In case you didn't hear that, class, that's what we call a bell. That means this lecture has started. That also means--hey Lonnie, take the earphones out, put Lil Wayne on pause, okay--that also means that the talking stops and the listening starts. And you're listening to me and not to Young Jeezy, as I said before. I'm saying stop listening to rap...is what I'm saying.
All right, today's lecture in Flimsy Arts 203: Modern Movements in the Action Film Genre, we'll be looking at the success of Hulk Hogan and particularly his key role in the family-action genre. Yeah, yeah, yeah. Just put your groans in your pockets and save 'em for another day, guys. This is nearly important to learn. I'm saying you need to accept what I've laid out on the syllabus for our course trajectory...is what I'm saying.
Our topic today transitions us from last week's conversation on the importance of future political figureheads blowing up supernatural creatures. Remember, we looked at Jesse Ventura's role in Predator? Can anyone tell me what Jesse Ventura and Hulk Hogan have in common? Well...technically yes, Allen, but how about we move away from well-defined facial hair for just one class, huh? Come on, people. Professional wrestling! Right? Both wore tights for a living. Take that down in your notes because that will be on the midterm.
Bonus points to the person who can name the first movie Hulk Hogan appeared in as well as his name in that movie. I'm sorry Jerry, did you say Lightning Hips or Mighty Hips? For clarification, both are incorrect. It was Rocky III and "Thunderlips" was his characters name. Here he played a professional wrestler. Yep, yep. He, uh, he really "flexed" his acting muscles here. Ha. These are called jokes, class, and it's perfectly acceptable to laugh at them.
You'll notice that Hulk's next big movie was No Holds Barred where he again starred as a professional wrestler. A little piece of trivia about this film, as well: a lot of people think that Hulk's counterpart in No Holds Barred, Zeus, was a wrestler in the WWF before the film came out, but actually, Zeus didn't appear in a WWF ring until after the film was in theaters. But in any case, these two films came out in the 80s, so we're not so concerned with them. I'm saying they're not important to our topic and we aren't going to discuss them further no matter how badly you want to reference Zeus' role in the Chris Tucker/Ice Cube film Friday, Tyrell...is what I'm saying.
We want to look at the 90s. This is where the real gold is. I want to highlight his star-making turn in Suburban Commando, opposite the Christopher Lloyd. Hulk plays a time-traveling alien dropped into a "suburban" household, righting wrongs and beating bullies and resolving plotlines with witty one-liners. I think it's safe to label this film under the popular sci-fi/comedy/action genre that got its start in the late 80s. To any film critic who thinks brevity cannot replace depth, I say to them: you clearly have not seen Suburban Commando in the right setting.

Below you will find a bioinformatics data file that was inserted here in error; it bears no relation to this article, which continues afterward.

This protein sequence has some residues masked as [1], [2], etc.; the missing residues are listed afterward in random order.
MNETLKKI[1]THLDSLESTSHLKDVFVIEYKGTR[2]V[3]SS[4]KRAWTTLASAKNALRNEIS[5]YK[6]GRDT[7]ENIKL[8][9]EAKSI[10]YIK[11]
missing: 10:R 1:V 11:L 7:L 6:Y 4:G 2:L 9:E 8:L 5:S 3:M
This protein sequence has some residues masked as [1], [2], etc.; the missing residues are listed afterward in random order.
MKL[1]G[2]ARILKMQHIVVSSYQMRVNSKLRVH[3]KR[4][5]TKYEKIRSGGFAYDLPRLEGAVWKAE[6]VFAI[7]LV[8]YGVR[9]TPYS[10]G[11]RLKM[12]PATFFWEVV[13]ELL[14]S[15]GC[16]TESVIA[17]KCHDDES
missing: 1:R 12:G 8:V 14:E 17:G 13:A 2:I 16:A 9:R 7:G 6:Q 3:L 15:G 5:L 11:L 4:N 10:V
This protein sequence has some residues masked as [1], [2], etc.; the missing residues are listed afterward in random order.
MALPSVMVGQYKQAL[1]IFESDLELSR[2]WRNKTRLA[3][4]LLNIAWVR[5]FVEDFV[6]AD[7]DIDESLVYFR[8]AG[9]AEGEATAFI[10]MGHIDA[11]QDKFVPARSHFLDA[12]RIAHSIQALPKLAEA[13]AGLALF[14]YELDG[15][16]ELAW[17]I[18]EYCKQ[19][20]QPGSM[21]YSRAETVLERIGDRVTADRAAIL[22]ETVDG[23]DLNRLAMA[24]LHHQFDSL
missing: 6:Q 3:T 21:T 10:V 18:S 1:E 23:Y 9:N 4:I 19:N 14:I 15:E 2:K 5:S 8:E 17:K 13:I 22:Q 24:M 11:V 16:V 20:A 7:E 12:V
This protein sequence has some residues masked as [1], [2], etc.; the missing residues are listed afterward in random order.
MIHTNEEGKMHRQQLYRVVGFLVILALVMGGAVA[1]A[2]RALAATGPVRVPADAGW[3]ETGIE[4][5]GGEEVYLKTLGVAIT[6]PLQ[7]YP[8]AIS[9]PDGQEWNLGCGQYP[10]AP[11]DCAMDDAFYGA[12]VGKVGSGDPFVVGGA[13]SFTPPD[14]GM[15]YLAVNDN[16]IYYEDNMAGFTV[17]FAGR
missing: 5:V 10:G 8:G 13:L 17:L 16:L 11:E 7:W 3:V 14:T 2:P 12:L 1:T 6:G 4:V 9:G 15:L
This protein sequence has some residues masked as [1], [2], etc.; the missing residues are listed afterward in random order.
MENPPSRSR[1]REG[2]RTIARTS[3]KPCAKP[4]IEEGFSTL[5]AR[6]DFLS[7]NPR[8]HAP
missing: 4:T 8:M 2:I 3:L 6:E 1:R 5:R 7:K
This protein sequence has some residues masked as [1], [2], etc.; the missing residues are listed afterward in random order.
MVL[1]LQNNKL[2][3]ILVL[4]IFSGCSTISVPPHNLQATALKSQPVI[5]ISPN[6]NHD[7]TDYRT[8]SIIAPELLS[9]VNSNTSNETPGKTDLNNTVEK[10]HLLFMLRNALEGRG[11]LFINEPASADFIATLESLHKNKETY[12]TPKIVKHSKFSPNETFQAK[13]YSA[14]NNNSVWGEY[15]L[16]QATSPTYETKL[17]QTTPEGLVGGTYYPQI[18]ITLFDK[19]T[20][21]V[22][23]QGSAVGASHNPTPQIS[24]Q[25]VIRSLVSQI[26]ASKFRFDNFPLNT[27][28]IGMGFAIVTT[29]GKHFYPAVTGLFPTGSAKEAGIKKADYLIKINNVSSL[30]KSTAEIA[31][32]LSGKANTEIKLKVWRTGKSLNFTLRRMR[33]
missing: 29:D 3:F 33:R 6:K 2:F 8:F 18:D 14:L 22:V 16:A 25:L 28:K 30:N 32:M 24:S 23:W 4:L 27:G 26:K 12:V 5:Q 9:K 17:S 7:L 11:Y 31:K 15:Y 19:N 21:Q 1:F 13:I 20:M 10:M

On a much broader note, I want to mention one way that Hulk Hogan really carved a niche for himself in the film industry. All you have to do is look at the names of the characters he's played: Shep Ramsey, Hurricane Spencer, Cutter, Dave Dragon, etc. That's an action star! I'm saying you won't pull these types of names up under Kevin Spacey's IMDB page...is what I'm saying.
Kenny, it looks like you had a question, yeah? Okay, I seriously doubt that you saw Hulk Hogan in Adrian Noble's adaptation of A Midsummer Night's Dream, Kenny. First, I can't even believe that you saw a movie based on a Shakespeare play when just last week you couldn't stop ranting about the redeeming social values of Meet the Spartans. Second, Hulk could pull off Petruchio from Taming of the Shrew, if anything. So henceforth we will not be discussing the possibility of Hulk Hogan in a Shakespeare adaptation. This is, after all, a serious course.
Moving on, I direct your attention to the slide on page 3 of your handouts:
I ask the rhetorical question, "where would we be as a society without Mr. Nanny" knowing full well that the question can never fully be answered or even understood. It will take perhaps another decade before we can account for the influence its had on directors and action-comedians alike. After all, Mrs. Doubtfire came out a full month after Mr. Nanny had already laid the groundwork for hairy men costumed in aprons. For the time being we're going to ignore Michael Keaton and his role in Mr. Mom--released in 1983--because the ratio of Michael Keaton's apron-wearing to Michael Keaton's overall screen time is overwhelmingly low and thus, not directly influential of Mr. Nanny. I'm saying Hulk Hogan revolutionized the way comedy and aprons and former professional wrestlers could work in relation to each other...is what I'm saying.
Three words: Secret Agent Club. Ring any bells? Okay, five more words: Hulk Hogan is...Ray Chase! My god have you people lived under a rock for most of your lives? Secret Agent Club, tagline: "It's 10 PM. Do you know where your Dad is?" All right, well this is sad. And quite frankly it's far too deep to go into in the short amount of time we have left. I do want you to make note of a few things, though. One: Hulk Hogan is a toy salesman. Two: Hulk Hogan has a child. Three: Hulk Hogan is a secret agent and not actually a toy salesman. And four: Hulk Hogan has a laser gun. Chronology is not important on this, either. Just make sure those facts are ingrained in your minds.
Okay, well, we're just about out of time so I want you to come to class next week with three of the most historically signifcant one-liners Hulk Hogan has said in response to pulverizing a bad guy on screen. They will be graded. I suggest watching Thunder in Paradise II for some possibilties.